Understanding Why Opiates Make Your Pupils Small

Opioids and opiates are drugs that wreak havoc on the lives of many people in the United States. The use of opiates is a problem that plagues communities across the country, from inner cities to rural areas. Unfortunately, much of the reason opiates have become so problematic is because doctors so frequently prescribed these painkillers.

Opioids include prescription drugs like fentanyl, codeine, hydrocodone, oxycodone, and morphine. Heroin is also an opioid. Many people begin using opioids when they have a legitimate prescription, but over time as they build a tolerance to the prescription or find that it’s tougher to get, they move to the deadly opiate heroin.

Understanding Why Opiates Make Your Pupils Small
Opioids act on places throughout the brain and nervous system including the limbic system, brainstem, and the spinal cord.

Prescription opiates are drugs that are designed to help people deal with moderate to severe pain, often following an injury or surgery. Opiates are also used to deal with chronic pain. Unfortunately, as helpful at managing pain as these drugs can be, they come with strong risk factors that can lead to addiction and death.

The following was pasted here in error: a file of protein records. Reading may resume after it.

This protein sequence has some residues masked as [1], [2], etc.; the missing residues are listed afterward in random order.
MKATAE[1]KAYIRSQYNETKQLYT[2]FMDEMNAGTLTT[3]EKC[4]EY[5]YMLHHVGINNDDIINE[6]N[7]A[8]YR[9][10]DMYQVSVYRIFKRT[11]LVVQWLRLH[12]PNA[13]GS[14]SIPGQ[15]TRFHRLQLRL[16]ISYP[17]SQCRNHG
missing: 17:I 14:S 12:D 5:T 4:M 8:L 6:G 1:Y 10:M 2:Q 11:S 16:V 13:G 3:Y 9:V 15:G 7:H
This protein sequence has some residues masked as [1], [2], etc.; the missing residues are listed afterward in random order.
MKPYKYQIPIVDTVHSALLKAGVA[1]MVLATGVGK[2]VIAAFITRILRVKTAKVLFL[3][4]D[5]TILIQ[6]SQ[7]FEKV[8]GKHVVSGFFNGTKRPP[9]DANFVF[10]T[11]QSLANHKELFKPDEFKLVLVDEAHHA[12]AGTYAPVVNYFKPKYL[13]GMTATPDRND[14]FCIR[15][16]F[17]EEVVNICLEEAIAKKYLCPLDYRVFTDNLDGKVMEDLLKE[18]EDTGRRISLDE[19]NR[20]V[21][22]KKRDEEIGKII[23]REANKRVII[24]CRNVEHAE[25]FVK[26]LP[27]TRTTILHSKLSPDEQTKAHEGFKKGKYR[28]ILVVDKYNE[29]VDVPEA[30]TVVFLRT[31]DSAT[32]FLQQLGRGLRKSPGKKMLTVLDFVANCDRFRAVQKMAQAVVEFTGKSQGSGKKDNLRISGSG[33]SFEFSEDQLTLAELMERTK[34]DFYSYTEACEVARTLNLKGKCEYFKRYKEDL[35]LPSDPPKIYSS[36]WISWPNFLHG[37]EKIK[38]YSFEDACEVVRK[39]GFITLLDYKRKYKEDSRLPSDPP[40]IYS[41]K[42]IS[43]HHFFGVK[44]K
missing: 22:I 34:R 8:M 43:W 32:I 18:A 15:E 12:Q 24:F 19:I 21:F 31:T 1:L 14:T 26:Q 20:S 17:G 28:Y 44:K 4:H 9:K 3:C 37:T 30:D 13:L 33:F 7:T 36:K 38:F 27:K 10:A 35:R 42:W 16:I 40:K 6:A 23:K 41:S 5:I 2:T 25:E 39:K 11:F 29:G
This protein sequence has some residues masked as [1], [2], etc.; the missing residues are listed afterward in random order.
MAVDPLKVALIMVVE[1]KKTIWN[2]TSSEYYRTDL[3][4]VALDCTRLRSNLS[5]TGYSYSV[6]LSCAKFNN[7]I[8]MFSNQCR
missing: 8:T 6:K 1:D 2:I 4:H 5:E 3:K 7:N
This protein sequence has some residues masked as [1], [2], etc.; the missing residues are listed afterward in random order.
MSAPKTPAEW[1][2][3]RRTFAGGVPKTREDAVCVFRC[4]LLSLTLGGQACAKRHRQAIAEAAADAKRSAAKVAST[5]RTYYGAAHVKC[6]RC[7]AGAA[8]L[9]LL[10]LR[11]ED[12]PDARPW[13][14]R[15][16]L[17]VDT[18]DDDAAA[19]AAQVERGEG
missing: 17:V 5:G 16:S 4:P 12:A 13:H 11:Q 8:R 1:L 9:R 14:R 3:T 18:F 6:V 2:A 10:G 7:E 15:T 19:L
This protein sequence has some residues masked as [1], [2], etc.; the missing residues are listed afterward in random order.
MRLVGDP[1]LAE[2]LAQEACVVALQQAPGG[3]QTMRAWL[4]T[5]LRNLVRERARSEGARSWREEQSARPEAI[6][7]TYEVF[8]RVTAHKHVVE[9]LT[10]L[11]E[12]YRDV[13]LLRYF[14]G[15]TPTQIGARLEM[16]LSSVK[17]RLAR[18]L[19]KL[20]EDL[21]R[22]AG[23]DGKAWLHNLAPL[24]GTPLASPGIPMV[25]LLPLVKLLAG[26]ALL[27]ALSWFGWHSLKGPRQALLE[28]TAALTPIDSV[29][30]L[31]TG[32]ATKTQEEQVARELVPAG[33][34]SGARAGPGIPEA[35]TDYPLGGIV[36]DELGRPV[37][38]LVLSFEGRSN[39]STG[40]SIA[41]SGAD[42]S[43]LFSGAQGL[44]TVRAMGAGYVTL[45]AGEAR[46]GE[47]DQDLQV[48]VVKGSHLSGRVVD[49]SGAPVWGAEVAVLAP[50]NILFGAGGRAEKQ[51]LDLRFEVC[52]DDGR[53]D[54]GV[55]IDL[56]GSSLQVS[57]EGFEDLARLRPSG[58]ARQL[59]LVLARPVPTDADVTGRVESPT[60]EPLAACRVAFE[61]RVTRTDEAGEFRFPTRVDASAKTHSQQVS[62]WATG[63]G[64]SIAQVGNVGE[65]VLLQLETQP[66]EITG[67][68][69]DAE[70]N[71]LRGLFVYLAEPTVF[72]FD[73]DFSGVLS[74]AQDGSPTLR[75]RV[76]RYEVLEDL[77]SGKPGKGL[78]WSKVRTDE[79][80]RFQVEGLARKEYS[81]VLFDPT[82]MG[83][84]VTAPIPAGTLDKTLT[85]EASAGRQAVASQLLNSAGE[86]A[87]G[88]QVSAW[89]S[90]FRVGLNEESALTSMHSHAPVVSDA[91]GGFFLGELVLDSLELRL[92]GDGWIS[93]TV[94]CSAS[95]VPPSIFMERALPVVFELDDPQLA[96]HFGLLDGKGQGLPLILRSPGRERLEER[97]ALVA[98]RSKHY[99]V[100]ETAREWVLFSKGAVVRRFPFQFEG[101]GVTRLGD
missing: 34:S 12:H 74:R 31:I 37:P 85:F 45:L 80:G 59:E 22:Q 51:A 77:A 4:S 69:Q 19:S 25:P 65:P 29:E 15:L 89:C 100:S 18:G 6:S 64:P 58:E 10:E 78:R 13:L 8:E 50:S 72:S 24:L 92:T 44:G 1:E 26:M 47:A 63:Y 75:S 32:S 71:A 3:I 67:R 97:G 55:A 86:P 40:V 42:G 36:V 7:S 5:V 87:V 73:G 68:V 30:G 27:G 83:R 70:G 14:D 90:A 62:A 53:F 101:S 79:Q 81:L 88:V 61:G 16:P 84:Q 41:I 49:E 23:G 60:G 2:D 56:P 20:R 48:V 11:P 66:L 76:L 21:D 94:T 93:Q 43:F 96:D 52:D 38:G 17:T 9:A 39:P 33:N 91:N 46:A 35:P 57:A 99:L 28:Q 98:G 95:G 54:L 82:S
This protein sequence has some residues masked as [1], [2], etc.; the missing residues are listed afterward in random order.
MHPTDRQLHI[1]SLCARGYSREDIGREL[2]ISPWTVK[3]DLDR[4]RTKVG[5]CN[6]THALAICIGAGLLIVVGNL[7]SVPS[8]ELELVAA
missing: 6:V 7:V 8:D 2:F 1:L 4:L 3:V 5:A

The loved ones of people who might be abusing opiates wonder what the signs of drug use are.

There are many signs someone is on opioids, including noticeable euphoria, drowsiness or nodding off, slowed breathing or constipation. One of the most obvious signs for many people to notice: constricted pupils.

Constricted pupils are also frequently referred to as pinpoint pupils, and narcotic abuse or medication side effects are two of the most common reasons someone might have tiny pupils. Pupils that are extremely small, even when the surrounding lighting is at a normal level, is also called miosis.

Normally, adults’ pupils would be between 2 and 4 mm large in bright light and around 4 to 8 mm large in the dark. Pupils that are regularly smaller can indicate opiate use.

While many aspects can contribute to someone having dilated or large pupils, there are very few things that make them small, which is why small pupils are such a significant indicator of opioid use.

So why do opiates make your pupils small?

When you take opiates, the constriction of your pupils is the result of a physiological response. Constriction of the pupil occurs when the Iris sphincter muscle, which is controlled by the parasympathetic nervous system, contracts.

Opiates stimulate the parasympathetic portion of the autonomic nervous system, thus restricting the pupils.

The constriction of pupils is a telltale sign of opiate use because it is so uncommon otherwise. Most other drugs tend to lead to dilation or enlarging of the pupils. One of the main signs of withdrawal from opioids are dilated pupils.

To summarize why opiates make pupils small: it’s an involuntary response to the ways these drugs interact with the autonomic nervous system.

Understanding Why Opiates Make Your Pupils Small
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